“We want to see U.S. engagement, but we aren’t interested in doing business with countries who aren’t interested in doing business with us,” Olsen said. “But we are interested in doing business with the U.S.” 

One example of welcome aid, Olsen noted, would be funding from the Department of Defense for for a dual civilian and military-use airport.

Heather Copley, senior vice president for Europe, Eurasia and the Arctic at the Center for Strategic and International Studies, said it is in the world’s best interest for countries to form mutual partnerships as rising global temperatures reshape the Arctic Circle.

Though the region is considered “low tension” now, interest in the area will multiply as ice melts cause trade routes to open. 

“On Tuesday, the National Intelligence Strategy Report indicated that Russian efforts to increase influence in the region are likely to continue and may conflict with multiple U.S. goals in the region,” Copley said.

She noted that Russia and China have flaunted their competitive streak everywhere else in the world but are “silent” on the Arctic for now — that may be a strategy.

A more diplomatic strategy was put in place at the end of the Cold War, but Copley said establishing competitive and cooperative relationships between the U.S., China and Russia is the challenge today.

“We can’t hide in low tension or only exist in military competition,” Copley said. “We have to make bold diplomatic choices. … You need a senior [official] to wake up every day who emphasizes these ideas.”

More than heading off potential war games, cooperation in the region means clearer guidelines can finally be established around oil and gas development restrictions, a key concern for a region that is quickly losing sea ice.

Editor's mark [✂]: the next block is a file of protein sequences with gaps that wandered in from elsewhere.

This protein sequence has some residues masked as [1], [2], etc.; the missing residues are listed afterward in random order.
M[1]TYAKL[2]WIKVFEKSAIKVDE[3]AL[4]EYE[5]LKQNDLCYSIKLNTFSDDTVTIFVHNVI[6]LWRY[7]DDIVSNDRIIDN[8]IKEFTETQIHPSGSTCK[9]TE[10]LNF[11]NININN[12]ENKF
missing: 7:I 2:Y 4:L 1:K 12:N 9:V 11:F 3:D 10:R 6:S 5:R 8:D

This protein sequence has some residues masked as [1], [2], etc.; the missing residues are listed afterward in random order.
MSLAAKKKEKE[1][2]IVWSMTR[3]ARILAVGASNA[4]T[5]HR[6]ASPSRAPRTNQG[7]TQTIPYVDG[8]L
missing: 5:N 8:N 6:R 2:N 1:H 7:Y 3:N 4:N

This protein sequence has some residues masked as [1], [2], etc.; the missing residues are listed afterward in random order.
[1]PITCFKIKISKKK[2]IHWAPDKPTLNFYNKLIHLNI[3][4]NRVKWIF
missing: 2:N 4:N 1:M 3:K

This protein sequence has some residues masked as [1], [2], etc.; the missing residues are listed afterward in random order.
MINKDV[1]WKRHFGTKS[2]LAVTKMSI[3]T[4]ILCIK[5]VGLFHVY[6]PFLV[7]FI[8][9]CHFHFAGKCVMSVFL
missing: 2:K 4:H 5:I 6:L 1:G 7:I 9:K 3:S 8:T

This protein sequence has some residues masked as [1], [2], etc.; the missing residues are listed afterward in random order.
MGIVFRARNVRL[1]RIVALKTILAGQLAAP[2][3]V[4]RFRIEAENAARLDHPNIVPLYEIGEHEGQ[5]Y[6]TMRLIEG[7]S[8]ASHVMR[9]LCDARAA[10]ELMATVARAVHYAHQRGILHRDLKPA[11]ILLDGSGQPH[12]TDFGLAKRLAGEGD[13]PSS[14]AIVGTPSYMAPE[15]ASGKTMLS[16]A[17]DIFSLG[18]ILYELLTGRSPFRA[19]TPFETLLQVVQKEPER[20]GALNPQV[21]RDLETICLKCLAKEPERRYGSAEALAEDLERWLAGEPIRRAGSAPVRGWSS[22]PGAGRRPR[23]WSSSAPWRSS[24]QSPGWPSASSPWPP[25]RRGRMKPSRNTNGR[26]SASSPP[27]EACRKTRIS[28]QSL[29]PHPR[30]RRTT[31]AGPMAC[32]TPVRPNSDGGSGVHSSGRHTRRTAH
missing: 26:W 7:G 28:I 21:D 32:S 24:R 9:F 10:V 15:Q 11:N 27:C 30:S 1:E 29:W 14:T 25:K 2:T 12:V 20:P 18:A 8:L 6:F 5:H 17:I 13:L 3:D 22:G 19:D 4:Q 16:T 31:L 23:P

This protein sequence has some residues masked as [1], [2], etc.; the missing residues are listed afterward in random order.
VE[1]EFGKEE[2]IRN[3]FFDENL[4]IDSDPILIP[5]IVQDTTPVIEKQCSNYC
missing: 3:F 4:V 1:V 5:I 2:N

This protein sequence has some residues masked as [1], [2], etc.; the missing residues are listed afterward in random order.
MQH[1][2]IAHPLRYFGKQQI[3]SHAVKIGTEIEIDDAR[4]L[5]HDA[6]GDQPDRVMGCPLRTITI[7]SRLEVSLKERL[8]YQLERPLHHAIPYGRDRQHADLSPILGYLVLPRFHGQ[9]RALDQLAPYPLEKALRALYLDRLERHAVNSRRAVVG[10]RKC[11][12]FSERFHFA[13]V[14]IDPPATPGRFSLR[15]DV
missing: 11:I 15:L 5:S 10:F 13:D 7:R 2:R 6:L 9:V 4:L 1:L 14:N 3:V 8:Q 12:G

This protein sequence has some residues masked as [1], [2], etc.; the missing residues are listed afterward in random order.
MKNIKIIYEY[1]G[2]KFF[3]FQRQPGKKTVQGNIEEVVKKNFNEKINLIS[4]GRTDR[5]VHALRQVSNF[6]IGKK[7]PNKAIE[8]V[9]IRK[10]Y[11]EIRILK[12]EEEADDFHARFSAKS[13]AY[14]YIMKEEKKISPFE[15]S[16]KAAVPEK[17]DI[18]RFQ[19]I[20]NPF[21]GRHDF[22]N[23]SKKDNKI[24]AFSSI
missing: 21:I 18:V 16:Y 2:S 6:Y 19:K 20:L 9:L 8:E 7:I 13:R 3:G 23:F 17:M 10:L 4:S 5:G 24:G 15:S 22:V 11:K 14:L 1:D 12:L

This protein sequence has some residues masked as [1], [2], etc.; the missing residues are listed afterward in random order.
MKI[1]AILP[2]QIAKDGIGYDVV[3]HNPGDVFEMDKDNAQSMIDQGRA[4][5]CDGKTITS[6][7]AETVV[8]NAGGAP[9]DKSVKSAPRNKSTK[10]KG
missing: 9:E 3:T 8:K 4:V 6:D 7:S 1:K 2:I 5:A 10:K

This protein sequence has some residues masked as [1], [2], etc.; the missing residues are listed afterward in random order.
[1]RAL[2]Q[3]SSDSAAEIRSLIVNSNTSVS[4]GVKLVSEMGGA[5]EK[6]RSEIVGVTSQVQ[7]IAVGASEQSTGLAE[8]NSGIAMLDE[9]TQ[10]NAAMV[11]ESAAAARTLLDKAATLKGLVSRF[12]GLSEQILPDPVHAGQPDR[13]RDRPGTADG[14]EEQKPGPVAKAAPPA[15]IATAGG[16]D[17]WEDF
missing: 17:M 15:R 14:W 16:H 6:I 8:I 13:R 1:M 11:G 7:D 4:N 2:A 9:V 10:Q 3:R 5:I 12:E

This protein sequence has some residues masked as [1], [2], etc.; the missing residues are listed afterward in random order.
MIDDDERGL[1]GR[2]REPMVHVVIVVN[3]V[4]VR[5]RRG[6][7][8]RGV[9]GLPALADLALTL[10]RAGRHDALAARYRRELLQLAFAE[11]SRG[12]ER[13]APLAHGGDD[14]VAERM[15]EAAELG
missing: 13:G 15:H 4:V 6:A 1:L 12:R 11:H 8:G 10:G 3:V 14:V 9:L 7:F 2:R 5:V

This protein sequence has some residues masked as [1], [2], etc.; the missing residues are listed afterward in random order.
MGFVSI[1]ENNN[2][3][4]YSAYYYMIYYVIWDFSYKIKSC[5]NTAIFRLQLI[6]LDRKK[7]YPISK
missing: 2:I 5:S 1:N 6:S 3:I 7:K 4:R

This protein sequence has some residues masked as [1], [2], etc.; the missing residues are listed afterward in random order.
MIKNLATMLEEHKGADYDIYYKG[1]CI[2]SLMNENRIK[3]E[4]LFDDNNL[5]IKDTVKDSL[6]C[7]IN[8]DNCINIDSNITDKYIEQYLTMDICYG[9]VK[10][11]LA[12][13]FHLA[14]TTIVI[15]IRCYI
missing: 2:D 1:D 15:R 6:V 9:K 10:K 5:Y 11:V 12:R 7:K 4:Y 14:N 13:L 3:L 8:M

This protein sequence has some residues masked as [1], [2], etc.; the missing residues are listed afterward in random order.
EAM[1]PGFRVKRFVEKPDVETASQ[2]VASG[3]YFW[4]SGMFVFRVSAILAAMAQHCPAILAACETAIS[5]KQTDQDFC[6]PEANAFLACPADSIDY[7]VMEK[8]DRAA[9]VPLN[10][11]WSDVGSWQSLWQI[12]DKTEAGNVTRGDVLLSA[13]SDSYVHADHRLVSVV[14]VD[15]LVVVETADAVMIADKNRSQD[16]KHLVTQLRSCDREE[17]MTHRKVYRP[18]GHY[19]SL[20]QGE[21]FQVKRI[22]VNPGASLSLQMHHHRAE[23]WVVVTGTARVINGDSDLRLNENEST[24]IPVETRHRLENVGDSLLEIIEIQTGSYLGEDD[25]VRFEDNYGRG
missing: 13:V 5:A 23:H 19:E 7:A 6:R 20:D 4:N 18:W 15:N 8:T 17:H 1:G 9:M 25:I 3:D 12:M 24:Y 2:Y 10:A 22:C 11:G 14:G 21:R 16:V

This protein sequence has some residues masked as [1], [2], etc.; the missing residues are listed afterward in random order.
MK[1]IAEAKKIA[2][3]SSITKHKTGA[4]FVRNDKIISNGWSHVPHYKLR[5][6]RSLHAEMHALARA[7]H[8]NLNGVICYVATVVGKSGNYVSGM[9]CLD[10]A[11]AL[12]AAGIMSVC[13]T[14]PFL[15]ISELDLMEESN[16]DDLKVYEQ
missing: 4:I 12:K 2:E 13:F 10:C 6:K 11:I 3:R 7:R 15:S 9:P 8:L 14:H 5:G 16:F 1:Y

“We need to discuss the rapid change of the Arctic region,” said Victoria Herrmann, president of the Arctic Institute. “We need to discuss clean energy for the region and about providing technical resources for communities to adapt to impacts of climate change.”

The National Oceanic and Atmospheric Administration reported last year that 95 percent of the oldest sea ice in the Arctic has melted, and warming trends will only accelerate that.

“The Greenland ice sheet is perhaps at a tipping point and permafrost is warming at a rate we didn’t think possible,” Herrmann said.

Kirsti Kauppi, ambassador of Finland to U.S., echoed concerns about the role climate change will have moving forward.

“We are obviously an Arctic country, and it is self-evident that the Arctic region is critical, and critical for the whole world,” Kauppi said. “My president usually says, if we lose the Arctic, we lose the whole globe.”

The panelists also agreed on the need to prioritize bringing indigenous and native voices to the table in Washington, or having lawmakers visit with indigenous leaders in the Arctic Circle.

“We need to work toward a more inclusive conversation that addresses low carbon transition and the climate adaptation that is necessary to save lives,” Herrmann said.